Is this not describing the current situation? Put another way, when you attempt to squeeze every last dime out of the system, when you get as much productivity out of your employees as possible-but keep those gains for yourself, there are going to be problems. When you are a multi-million dollar CEO but you have employees who require government assistance, when you do not actually pay your employees what small amount they were promised, when you require your employees to pay to get paid, there will be problems. Many “social ills”—while needs to looked at with gender and race concerns—can be seriously migrated if not eliminated if capital’s power was disrupted if not destroyed.
I think we can put forth as an overall goal to try to limit the power of capital-either through actions directly aimed at capital itself or limiting capital’s power through the state. This will certainly require various strategies and working with different groups and people. The vast majority-not everything of course-but the vast majority of what is wrong with our country can be attributable to capital’s power. Some, although not enough, people understand that capital itself needs to be battled in many ways, through higher income taxes, the Robin Hood Tax/Financial Transaction Tax (also, for a full presentation see the www.cepr.net website under "events"), the fight for labor representation. It is worth noting that even mainstream financial writers will cite decline in unionism as a factor in equality rise. Yet the media constantly puts the narrative of “greedy unions”. CEOs are not greedy? This is so obvious that there is a lot of energy put into Other Reasons People Cannot Get a Job. It is technology, it is education, and it is not the “right” type of education. For the most part, this is all nonsense. The simple fact is that employment is down for all areas, and that a depressed job market heavily favors employers and drives down wages.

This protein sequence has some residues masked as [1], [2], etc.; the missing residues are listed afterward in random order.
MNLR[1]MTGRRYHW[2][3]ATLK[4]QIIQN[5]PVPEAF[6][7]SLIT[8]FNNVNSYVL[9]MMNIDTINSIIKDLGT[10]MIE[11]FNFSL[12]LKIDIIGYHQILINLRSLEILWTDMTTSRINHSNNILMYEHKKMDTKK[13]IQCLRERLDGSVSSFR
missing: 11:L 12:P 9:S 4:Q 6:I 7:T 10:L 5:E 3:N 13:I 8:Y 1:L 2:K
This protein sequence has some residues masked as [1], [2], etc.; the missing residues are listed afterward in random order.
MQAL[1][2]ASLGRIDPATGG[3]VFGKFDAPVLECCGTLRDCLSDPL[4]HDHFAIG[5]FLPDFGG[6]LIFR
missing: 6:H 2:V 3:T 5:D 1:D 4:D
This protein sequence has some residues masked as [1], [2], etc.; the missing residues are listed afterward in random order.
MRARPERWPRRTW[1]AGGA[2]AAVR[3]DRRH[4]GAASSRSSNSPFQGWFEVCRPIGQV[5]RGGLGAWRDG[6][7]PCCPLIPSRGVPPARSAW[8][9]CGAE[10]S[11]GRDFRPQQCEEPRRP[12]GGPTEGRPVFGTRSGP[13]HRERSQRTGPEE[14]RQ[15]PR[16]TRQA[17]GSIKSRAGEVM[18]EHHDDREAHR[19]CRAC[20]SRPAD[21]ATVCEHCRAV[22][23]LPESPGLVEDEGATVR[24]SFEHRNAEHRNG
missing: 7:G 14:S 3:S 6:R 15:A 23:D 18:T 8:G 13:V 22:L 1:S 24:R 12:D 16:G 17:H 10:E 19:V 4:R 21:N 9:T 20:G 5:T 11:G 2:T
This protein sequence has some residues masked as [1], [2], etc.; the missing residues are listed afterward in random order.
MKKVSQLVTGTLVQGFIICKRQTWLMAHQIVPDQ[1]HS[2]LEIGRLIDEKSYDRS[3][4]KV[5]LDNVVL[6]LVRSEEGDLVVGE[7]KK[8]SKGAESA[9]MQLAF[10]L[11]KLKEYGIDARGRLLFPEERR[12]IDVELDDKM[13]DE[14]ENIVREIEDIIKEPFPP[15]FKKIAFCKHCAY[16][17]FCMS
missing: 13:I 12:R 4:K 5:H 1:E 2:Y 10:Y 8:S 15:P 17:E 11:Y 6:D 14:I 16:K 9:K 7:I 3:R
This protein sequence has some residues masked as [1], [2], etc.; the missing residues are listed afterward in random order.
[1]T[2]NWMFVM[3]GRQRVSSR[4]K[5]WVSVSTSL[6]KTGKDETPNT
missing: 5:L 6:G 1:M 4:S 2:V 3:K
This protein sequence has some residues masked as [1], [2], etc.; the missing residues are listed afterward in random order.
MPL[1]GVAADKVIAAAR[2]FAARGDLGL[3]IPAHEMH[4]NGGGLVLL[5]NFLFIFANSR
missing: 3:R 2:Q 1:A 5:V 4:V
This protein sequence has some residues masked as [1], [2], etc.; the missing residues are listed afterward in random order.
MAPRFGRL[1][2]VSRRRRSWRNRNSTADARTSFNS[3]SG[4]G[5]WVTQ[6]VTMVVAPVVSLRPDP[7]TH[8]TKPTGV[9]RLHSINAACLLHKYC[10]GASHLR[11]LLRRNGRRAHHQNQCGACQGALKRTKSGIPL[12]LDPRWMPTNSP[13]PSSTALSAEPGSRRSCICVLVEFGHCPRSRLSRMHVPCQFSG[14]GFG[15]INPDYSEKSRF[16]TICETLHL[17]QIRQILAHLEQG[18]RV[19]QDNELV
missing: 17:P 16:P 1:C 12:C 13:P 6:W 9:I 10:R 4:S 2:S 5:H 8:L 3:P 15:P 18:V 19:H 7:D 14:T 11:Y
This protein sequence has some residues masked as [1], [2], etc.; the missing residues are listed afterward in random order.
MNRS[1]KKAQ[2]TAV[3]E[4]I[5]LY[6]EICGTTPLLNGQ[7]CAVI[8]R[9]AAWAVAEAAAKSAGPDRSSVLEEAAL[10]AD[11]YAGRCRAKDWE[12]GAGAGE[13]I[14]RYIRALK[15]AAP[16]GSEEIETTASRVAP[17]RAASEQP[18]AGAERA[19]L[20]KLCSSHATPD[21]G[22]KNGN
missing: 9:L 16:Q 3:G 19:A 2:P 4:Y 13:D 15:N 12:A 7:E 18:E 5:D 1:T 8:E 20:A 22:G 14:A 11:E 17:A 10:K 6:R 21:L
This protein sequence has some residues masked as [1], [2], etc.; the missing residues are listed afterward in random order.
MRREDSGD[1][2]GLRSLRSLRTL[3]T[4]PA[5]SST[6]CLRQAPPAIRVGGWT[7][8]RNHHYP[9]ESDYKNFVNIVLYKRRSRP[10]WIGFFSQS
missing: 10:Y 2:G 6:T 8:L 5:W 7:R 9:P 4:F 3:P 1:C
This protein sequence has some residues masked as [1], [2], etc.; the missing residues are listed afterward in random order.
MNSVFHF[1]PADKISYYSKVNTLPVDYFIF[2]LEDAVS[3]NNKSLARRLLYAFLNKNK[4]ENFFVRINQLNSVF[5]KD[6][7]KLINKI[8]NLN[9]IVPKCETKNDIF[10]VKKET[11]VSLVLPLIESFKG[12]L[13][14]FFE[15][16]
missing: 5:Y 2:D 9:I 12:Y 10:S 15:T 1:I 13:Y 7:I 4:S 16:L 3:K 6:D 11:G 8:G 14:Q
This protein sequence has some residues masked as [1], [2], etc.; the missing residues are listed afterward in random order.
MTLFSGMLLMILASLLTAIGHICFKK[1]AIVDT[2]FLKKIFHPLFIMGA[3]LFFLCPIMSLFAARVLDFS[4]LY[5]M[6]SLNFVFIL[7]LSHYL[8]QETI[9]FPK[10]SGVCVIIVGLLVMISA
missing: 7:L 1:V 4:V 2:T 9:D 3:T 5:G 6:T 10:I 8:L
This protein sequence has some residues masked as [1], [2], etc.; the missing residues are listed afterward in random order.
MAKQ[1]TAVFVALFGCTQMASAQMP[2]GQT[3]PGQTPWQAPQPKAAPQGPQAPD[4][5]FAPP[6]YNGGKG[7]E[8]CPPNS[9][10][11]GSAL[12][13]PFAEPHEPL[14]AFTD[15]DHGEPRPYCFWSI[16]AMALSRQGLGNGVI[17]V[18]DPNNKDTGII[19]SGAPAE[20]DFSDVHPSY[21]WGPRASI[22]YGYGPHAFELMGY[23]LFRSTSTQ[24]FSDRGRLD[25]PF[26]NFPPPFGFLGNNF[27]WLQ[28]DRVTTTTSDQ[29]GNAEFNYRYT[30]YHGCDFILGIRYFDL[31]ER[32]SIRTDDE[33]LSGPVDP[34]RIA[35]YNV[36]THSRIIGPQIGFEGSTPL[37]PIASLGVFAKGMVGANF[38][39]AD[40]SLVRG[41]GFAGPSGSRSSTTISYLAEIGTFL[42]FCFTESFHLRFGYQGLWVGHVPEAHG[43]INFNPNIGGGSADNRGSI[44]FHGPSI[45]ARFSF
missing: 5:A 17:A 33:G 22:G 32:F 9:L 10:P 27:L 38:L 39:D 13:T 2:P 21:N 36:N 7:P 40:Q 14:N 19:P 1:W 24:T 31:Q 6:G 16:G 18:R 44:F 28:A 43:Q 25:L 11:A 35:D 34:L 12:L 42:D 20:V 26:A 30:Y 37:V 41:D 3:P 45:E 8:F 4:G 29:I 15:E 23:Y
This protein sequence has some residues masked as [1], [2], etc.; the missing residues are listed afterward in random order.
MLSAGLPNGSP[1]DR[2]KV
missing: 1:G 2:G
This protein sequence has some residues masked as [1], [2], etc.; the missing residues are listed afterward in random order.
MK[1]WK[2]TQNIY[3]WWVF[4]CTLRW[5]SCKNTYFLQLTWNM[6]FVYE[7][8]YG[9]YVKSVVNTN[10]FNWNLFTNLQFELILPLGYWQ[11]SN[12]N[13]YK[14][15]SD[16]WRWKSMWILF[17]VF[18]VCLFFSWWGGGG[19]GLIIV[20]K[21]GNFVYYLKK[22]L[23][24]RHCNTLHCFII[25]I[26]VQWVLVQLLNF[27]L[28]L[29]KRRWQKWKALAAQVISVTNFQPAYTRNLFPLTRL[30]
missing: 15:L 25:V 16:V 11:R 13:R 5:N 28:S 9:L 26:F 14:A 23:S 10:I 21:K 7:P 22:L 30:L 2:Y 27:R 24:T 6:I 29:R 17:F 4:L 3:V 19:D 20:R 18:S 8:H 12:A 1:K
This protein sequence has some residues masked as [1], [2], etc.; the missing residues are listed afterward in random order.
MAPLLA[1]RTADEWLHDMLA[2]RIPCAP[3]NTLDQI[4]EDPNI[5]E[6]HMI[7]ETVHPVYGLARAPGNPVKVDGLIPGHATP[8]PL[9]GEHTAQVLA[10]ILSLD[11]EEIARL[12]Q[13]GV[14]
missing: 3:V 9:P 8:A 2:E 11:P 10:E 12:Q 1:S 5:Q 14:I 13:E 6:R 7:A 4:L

It is vital, however, to recognize that the state itself it contributes significantly to the power of the capital. Obvious ways include handouts given to corporate interests and “regulatory capture”, most notably of the financial sector. There is no other misused term than “free market” as very few aspects of modern capitalism truly are “free” instead they are highly protected but that protectionism is such a part of the system we frequently do not notice it.